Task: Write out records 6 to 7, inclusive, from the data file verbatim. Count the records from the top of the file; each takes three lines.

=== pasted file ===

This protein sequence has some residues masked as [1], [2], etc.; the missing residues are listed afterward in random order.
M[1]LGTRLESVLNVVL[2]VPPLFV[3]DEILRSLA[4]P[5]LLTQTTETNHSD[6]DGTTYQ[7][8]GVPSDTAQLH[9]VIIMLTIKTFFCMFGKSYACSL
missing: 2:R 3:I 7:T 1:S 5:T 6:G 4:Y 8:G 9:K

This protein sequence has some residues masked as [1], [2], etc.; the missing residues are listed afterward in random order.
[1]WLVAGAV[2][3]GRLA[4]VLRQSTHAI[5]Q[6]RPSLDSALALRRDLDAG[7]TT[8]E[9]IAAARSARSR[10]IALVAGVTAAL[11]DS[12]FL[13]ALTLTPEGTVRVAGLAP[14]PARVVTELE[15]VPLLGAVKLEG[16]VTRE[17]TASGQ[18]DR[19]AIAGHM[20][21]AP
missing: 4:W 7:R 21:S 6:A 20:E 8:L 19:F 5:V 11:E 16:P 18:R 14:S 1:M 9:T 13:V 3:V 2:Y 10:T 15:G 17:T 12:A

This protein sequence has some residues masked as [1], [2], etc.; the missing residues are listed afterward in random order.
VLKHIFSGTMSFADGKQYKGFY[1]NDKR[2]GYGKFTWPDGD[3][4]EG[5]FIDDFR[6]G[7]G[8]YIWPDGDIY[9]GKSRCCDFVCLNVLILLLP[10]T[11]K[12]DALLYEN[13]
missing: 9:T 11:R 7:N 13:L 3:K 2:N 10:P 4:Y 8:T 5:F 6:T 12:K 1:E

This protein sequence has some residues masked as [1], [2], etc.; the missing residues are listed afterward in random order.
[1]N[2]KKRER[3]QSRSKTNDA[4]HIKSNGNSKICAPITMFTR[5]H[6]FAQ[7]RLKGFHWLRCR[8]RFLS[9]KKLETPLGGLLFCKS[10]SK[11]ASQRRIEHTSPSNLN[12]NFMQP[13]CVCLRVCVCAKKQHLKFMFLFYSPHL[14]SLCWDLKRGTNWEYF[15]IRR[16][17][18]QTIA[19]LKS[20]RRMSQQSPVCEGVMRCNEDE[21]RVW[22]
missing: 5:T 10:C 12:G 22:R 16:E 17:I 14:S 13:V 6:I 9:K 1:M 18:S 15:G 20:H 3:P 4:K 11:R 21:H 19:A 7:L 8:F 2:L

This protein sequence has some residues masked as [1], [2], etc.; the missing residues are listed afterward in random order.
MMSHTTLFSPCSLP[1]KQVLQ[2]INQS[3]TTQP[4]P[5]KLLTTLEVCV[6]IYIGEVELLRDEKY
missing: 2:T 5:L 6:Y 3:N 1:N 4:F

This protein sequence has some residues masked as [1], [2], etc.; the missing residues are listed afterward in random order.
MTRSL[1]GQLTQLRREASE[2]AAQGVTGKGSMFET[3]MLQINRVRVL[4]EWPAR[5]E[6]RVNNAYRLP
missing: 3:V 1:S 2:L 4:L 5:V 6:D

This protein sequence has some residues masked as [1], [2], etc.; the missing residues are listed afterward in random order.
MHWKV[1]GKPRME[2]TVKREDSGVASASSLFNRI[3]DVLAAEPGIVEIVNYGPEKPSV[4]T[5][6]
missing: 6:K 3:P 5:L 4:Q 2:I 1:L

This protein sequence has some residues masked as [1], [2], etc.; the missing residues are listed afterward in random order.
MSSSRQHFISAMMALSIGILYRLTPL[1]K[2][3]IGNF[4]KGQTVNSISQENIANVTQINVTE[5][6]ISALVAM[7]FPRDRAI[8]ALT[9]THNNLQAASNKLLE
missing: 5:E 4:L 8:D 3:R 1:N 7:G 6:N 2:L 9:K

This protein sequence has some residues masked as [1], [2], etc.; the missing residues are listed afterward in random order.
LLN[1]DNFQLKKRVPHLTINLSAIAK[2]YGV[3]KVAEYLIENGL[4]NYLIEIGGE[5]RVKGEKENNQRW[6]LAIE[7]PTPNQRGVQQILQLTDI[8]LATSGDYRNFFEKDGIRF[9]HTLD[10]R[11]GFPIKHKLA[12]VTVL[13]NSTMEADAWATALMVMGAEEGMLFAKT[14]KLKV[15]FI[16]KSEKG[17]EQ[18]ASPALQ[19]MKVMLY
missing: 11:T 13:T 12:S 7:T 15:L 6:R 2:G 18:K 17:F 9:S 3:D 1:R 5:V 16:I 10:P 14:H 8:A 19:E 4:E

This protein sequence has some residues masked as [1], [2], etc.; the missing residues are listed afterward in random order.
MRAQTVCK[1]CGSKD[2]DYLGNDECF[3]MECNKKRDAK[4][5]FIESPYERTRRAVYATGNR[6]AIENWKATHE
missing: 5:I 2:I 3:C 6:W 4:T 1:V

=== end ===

This protein sequence has some residues masked as [1], [2], etc.; the missing residues are listed afterward in random order.
MTRSL[1]GQLTQLRREASE[2]AAQGVTGKGSMFET[3]MLQINRVRVL[4]EWPAR[5]E[6]RVNNAYRLP
missing: 3:V 1:S 2:L 4:L 5:V 6:D

This protein sequence has some residues masked as [1], [2], etc.; the missing residues are listed afterward in random order.
MHWKV[1]GKPRME[2]TVKREDSGVASASSLFNRI[3]DVLAAEPGIVEIVNYGPEKPSV[4]T[5][6]
missing: 6:K 3:P 5:L 4:Q 2:I 1:L